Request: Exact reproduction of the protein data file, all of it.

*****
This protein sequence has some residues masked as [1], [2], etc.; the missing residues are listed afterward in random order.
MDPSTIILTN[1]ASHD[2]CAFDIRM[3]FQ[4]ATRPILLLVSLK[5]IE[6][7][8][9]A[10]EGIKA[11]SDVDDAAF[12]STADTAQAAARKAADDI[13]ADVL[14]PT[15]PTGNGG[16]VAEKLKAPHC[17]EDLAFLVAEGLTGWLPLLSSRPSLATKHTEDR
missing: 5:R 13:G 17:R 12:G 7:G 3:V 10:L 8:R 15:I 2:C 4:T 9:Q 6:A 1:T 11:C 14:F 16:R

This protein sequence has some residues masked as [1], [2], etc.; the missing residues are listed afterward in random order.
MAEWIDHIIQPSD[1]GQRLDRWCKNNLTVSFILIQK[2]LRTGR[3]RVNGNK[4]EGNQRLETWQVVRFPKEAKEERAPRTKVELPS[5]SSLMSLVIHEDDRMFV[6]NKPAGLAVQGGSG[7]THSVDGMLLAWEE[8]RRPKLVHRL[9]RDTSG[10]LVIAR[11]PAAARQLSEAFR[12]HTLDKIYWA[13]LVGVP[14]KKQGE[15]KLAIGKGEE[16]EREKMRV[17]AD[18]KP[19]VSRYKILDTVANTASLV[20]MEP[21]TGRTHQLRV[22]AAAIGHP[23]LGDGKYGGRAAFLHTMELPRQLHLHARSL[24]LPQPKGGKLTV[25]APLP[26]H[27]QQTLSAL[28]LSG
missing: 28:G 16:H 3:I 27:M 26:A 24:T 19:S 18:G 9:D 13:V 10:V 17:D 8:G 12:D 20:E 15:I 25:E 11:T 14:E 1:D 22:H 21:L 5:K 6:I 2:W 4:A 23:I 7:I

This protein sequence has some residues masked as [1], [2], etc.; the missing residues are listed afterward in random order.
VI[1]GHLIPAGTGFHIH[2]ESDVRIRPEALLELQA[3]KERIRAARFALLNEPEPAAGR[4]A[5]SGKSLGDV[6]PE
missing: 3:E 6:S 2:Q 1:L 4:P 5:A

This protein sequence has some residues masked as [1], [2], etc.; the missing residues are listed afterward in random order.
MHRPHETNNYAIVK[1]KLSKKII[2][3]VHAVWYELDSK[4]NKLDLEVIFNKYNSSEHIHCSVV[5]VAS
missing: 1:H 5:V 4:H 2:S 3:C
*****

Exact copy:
This protein sequence has some residues masked as [1], [2], etc.; the missing residues are listed afterward in random order.
MDPSTIILTN[1]ASHD[2]CAFDIRM[3]FQ[4]ATRPILLLVSLK[5]IE[6][7][8][9]A[10]EGIKA[11]SDVDDAAF[12]STADTAQAAARKAADDI[13]ADVL[14]PT[15]PTGNGG[16]VAEKLKAPHC[17]EDLAFLVAEGLTGWLPLLSSRPSLATKHTEDR
missing: 5:R 13:G 17:R 12:G 7:G 3:V 10:L 8:R 15:I 2:C 4:T 9:Q 6:A 1:T 11:C 14:F 16:R

This protein sequence has some residues masked as [1], [2], etc.; the missing residues are listed afterward in random order.
MAEWIDHIIQPSD[1]GQRLDRWCKNNLTVSFILIQK[2]LRTGR[3]RVNGNK[4]EGNQRLETWQVVRFPKEAKEERAPRTKVELPS[5]SSLMSLVIHEDDRMFV[6]NKPAGLAVQGGSG[7]THSVDGMLLAWEE[8]RRPKLVHRL[9]RDTSG[10]LVIAR[11]PAAARQLSEAFR[12]HTLDKIYWA[13]LVGVP[14]KKQGE[15]KLAIGKGEE[16]EREKMRV[17]AD[18]KP[19]VSRYKILDTVANTASLV[20]MEP[21]TGRTHQLRV[22]AAAIGHP[23]LGDGKYGGRAAFLHTMELPRQLHLHARSL[24]LPQPKGGKLTV[25]APLP[26]H[27]QQTLSAL[28]LSG
missing: 28:G 16:H 3:I 27:M 26:A 24:T 19:S 18:G 9:D 13:V 10:V 17:D 8:G 12:D 20:E 15:I 25:E 11:T 14:E 1:D 22:H 21:L 5:K 6:I 2:W 4:A 23:I 7:I

This protein sequence has some residues masked as [1], [2], etc.; the missing residues are listed afterward in random order.
VI[1]GHLIPAGTGFHIH[2]ESDVRIRPEALLELQA[3]KERIRAARFALLNEPEPAAGR[4]A[5]SGKSLGDV[6]PE
missing: 3:E 6:S 2:Q 1:L 4:P 5:A

This protein sequence has some residues masked as [1], [2], etc.; the missing residues are listed afterward in random order.
MHRPHETNNYAIVK[1]KLSKKII[2][3]VHAVWYELDSK[4]NKLDLEVIFNKYNSSEHIHCSVV[5]VAS
missing: 1:H 5:V 4:H 2:S 3:C